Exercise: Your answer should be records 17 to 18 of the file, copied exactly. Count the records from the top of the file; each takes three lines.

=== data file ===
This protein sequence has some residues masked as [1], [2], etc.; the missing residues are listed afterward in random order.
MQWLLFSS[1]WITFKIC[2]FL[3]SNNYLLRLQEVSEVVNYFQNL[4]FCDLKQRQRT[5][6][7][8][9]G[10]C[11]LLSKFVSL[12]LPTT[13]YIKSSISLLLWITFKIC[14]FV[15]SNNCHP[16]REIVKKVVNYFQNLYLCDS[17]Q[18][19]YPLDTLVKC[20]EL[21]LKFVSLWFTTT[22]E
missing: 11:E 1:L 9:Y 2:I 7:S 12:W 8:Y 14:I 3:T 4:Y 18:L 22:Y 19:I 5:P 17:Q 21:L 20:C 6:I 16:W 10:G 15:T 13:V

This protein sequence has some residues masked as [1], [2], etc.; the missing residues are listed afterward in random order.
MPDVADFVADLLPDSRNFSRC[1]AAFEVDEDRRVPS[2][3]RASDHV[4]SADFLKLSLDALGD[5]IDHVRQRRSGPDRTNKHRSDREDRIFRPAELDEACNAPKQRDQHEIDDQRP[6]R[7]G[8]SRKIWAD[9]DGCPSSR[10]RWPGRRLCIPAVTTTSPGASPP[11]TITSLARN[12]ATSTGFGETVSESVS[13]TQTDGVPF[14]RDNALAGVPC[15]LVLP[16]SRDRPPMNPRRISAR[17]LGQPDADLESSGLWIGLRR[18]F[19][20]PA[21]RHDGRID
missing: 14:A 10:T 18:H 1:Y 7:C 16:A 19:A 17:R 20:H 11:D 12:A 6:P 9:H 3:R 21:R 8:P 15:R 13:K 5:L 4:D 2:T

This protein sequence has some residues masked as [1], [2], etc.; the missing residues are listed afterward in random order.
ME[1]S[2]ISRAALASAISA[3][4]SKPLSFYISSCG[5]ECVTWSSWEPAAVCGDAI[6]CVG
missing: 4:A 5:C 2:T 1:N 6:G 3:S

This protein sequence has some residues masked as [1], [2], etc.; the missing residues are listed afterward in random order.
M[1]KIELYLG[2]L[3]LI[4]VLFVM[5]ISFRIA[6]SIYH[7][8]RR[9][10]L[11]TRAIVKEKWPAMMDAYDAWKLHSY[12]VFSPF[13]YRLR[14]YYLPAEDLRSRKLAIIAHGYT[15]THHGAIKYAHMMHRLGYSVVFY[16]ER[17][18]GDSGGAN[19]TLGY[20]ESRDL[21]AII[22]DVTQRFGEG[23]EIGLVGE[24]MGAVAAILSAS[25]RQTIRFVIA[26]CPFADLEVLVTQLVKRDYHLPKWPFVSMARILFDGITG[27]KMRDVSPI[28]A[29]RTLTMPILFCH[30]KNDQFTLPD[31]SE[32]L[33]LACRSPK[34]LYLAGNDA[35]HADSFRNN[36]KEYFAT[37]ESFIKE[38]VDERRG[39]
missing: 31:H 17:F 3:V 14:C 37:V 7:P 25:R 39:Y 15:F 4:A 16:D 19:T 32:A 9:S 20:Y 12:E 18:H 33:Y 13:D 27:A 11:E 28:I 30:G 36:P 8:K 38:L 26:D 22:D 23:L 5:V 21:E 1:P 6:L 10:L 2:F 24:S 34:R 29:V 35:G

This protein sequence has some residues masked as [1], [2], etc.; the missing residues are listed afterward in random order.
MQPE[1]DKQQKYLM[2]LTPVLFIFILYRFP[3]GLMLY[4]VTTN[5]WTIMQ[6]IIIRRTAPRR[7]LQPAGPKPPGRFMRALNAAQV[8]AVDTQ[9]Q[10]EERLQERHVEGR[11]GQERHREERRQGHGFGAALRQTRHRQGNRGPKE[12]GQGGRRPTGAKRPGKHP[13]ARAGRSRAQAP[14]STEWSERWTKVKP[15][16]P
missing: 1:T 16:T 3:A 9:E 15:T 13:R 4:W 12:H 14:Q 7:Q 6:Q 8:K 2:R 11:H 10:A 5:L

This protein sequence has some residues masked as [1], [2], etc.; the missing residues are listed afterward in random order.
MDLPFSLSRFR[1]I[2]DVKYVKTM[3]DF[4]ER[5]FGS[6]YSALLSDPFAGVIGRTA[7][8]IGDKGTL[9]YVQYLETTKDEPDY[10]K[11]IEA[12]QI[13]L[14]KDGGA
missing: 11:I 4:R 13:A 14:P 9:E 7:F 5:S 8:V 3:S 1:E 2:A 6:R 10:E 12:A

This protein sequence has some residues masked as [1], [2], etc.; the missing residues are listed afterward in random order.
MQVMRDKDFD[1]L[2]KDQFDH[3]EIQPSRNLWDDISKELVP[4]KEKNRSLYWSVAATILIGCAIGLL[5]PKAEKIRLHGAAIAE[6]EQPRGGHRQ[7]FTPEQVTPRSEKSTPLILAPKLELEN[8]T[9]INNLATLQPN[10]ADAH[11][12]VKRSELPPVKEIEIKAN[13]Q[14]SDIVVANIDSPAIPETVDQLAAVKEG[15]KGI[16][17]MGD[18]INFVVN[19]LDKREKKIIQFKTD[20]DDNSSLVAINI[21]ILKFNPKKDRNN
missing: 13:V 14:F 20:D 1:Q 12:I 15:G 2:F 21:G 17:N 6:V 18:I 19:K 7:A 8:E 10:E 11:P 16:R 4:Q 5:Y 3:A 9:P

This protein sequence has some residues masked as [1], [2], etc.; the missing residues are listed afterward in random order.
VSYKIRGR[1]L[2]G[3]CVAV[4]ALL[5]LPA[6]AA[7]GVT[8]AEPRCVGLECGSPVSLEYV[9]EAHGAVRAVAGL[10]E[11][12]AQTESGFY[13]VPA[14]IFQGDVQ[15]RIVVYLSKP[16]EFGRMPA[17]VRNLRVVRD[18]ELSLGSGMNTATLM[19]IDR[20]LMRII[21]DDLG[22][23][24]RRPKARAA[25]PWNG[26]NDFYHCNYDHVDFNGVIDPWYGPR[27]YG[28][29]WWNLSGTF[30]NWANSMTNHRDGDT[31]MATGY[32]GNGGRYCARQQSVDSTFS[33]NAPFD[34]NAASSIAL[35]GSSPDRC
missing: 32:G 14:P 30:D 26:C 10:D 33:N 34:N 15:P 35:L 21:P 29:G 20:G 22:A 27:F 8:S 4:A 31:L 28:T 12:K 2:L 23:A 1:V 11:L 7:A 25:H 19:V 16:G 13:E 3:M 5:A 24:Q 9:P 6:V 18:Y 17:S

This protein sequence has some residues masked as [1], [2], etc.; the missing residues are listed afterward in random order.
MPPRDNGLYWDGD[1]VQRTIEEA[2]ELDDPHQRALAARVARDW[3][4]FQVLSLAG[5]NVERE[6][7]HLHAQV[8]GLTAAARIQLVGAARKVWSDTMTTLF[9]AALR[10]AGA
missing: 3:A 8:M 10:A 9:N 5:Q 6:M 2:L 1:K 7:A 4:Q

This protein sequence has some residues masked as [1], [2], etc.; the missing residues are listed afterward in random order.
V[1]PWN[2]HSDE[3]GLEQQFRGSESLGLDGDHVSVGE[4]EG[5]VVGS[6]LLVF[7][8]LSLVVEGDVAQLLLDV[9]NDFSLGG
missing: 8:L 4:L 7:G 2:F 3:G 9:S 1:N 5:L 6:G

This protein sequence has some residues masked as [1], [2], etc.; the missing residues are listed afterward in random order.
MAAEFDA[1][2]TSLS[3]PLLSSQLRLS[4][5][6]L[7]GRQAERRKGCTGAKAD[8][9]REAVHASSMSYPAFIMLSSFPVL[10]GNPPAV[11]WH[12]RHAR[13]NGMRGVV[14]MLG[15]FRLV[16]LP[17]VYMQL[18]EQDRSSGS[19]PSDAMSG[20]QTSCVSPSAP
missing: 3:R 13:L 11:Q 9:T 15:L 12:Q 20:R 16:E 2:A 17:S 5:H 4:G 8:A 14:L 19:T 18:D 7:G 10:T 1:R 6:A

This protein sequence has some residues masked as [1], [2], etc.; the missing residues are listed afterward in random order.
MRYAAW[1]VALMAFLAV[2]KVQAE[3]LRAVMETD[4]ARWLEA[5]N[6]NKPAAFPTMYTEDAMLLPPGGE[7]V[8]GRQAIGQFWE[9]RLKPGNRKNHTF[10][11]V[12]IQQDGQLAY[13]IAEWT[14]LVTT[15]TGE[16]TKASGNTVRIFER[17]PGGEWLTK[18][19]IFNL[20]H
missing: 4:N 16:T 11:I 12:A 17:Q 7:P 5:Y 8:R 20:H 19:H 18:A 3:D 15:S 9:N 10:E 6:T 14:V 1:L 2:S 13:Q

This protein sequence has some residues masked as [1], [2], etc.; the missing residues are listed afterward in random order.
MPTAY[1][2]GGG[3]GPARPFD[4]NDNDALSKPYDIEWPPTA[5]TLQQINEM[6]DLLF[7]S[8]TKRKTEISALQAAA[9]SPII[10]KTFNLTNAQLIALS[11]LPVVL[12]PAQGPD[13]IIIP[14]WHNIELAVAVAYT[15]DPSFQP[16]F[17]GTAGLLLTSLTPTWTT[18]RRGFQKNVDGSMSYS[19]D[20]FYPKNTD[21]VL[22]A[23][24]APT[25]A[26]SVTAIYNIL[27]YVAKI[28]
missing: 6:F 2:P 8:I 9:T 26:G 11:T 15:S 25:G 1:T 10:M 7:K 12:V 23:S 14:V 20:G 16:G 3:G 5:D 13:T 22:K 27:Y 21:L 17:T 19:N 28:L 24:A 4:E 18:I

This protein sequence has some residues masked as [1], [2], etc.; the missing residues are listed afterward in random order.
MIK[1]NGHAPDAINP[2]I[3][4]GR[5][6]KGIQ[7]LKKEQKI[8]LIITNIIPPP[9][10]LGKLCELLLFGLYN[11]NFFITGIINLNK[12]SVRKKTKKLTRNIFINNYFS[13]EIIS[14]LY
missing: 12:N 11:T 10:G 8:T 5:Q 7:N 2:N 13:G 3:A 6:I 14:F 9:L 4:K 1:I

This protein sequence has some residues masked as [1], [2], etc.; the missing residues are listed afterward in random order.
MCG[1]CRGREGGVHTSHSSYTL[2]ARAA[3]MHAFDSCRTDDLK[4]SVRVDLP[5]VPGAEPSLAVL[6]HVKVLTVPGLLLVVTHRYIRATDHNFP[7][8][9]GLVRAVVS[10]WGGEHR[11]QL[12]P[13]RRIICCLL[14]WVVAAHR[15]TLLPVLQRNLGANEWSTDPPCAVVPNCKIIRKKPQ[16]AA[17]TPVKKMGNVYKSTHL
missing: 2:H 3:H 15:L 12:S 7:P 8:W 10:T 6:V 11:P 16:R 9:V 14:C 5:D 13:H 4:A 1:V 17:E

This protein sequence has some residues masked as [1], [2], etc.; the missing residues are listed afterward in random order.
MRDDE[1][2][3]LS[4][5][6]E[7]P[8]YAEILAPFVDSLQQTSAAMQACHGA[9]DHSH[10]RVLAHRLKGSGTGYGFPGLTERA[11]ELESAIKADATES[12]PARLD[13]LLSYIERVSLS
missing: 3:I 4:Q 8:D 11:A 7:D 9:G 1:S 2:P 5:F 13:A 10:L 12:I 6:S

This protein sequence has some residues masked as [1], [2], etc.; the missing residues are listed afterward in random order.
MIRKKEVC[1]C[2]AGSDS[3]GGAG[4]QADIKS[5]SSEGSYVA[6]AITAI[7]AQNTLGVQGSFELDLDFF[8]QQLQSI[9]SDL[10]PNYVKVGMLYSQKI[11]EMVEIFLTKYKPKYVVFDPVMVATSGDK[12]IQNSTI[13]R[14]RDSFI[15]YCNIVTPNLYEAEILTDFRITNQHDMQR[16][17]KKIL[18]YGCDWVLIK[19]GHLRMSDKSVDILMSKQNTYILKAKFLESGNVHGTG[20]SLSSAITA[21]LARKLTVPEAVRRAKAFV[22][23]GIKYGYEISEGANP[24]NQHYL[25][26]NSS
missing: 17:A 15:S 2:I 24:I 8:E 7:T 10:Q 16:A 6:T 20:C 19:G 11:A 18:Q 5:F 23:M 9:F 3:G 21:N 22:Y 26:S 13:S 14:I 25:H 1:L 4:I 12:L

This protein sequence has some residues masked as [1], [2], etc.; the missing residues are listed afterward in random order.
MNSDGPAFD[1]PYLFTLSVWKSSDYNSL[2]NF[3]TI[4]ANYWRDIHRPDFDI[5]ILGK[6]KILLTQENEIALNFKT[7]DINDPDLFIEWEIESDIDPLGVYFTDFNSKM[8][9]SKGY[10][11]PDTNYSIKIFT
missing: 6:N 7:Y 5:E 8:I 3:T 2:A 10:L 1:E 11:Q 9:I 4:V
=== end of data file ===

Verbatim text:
This protein sequence has some residues masked as [1], [2], etc.; the missing residues are listed afterward in random order.
MIRKKEVC[1]C[2]AGSDS[3]GGAG[4]QADIKS[5]SSEGSYVA[6]AITAI[7]AQNTLGVQGSFELDLDFF[8]QQLQSI[9]SDL[10]PNYVKVGMLYSQKI[11]EMVEIFLTKYKPKYVVFDPVMVATSGDK[12]IQNSTI[13]R[14]RDSFI[15]YCNIVTPNLYEAEILTDFRITNQHDMQR[16][17]KKIL[18]YGCDWVLIK[19]GHLRMSDKSVDILMSKQNTYILKAKFLESGNVHGTG[20]SLSSAITA[21]LARKLTVPEAVRRAKAFV[22][23]GIKYGYEISEGANP[24]NQHYL[25][26]NSS
missing: 17:A 15:S 2:I 24:I 8:E 7:T 10:Q 16:A 6:T 20:C 19:G 11:A 18:Q 5:F 23:M 9:F 3:G 21:N 22:Y 26:S 13:S 14:I 25:H 1:L 4:I 12:L

This protein sequence has some residues masked as [1], [2], etc.; the missing residues are listed afterward in random order.
MNSDGPAFD[1]PYLFTLSVWKSSDYNSL[2]NF[3]TI[4]ANYWRDIHRPDFDI[5]ILGK[6]KILLTQENEIALNFKT[7]DINDPDLFIEWEIESDIDPLGVYFTDFNSKM[8][9]SKGY[10][11]PDTNYSIKIFT
missing: 6:N 7:Y 5:E 8:I 3:T 2:A 10:L 1:E 11:Q 9:I 4:V